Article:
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J Med Screen. 2016 Dec;23(4):217-226. Epub 2016 Apr 11.

Registry-based assessment of the status of cervical screening in Sweden.

Author information

1
Department of Laboratory Medicine, Karolinska Institutet, Stockholm, Sweden.
2
Department of Medical Epidemiology and Biostatistics, Karolinska Institutet, Stockholm, Sweden.
3
Swedish Cervical Screening Registry, Regional Cancer Center, West Sweden, Sweden.
4
Department of Obstetrics and Gynecology, Institute of Clinical Science, Sahlgrenska Academy, University of Gothenburg, Sweden.
5
Department of Medical Epidemiology and Biostatistics, Karolinska Institutet, Stockholm, Sweden joakim.dillner@karolinska.se.
6
Swedish Cervical Screening Registry, Center for Cervical Cancer Prevention, Department of Pathology, Karolinska University Laboratory, Karolinska Hospital, Stockholm, Sweden.

Abstract

OBJECTIVES:

Comprehensive nationwide monitoring and evaluation of screening through registry-based review of key indicators is necessary for programme optimization, especially as new tests and strategies are introduced. We aimed to investigate and report on the use of these key indicators in the Swedish programme.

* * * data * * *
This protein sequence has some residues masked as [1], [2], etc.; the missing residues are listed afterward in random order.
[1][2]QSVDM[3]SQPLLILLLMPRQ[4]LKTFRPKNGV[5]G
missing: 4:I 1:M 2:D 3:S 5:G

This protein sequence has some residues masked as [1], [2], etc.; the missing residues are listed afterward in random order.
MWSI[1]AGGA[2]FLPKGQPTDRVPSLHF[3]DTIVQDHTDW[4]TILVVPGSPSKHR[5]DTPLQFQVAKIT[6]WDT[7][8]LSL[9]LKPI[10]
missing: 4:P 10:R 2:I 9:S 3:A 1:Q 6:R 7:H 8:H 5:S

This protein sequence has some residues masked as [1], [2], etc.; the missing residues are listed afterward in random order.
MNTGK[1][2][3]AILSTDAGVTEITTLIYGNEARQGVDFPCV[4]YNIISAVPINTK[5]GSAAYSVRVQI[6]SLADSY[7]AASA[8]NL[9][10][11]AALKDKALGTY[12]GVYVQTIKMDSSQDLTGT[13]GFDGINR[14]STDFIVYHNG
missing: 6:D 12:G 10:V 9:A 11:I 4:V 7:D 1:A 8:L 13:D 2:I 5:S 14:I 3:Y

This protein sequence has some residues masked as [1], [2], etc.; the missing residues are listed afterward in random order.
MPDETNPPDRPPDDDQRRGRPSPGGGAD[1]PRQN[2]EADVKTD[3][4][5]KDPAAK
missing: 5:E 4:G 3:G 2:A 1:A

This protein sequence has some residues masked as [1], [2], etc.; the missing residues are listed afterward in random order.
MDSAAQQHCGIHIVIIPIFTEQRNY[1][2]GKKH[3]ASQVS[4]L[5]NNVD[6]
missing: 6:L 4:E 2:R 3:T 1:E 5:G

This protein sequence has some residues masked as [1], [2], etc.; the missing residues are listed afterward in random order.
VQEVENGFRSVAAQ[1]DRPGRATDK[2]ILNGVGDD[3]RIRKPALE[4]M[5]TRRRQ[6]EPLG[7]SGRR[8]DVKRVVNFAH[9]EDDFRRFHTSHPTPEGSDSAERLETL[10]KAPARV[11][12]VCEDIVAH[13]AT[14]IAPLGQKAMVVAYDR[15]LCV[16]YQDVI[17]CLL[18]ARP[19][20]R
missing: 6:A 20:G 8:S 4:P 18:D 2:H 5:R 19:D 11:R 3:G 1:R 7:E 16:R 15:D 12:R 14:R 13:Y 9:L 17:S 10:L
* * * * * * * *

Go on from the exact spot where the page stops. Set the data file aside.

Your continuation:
SETTING AND METHODS:

Organized population-based cervical screening targeting women aged 23-50 and 51-60 every three and five years, respectively, is regionally implemented in Sweden. All cytological and histopathological test results and invitations are exported to the National Cervical Screening Registry. We describe the methods to obtain registry-based quality indicators by age, region, and calendar period.

RESULTS:

In 2013, there were 633,592 cervical smears in Sweden, of which 69% were organized smears resulting from an invitation. Screening test coverage for women aged 23-60 was 80% and similar for the previous decade, but varied greatly between and within counties over-time. Among women aged 23-25, test coverage increased dramatically during the previous six years, reaching 87% in 2013. The proportion of women with cytological high-grade cervical lesions found in cytology that had been followed-up with biopsy within one year was 97%. Major variations in cervical cancer incidence between counties were observed.

CONCLUSIONS:

Registry-based analyses of key quality indicators provided the basis for prioritizing improvements of the organized cervical screening programme.

KEYWORDS:

Registry; cervical cancer; prevention; quality indicators; screening

PMID:
27068429
DOI:
10.1177/0969141316632023
[Indexed for MEDLINE]

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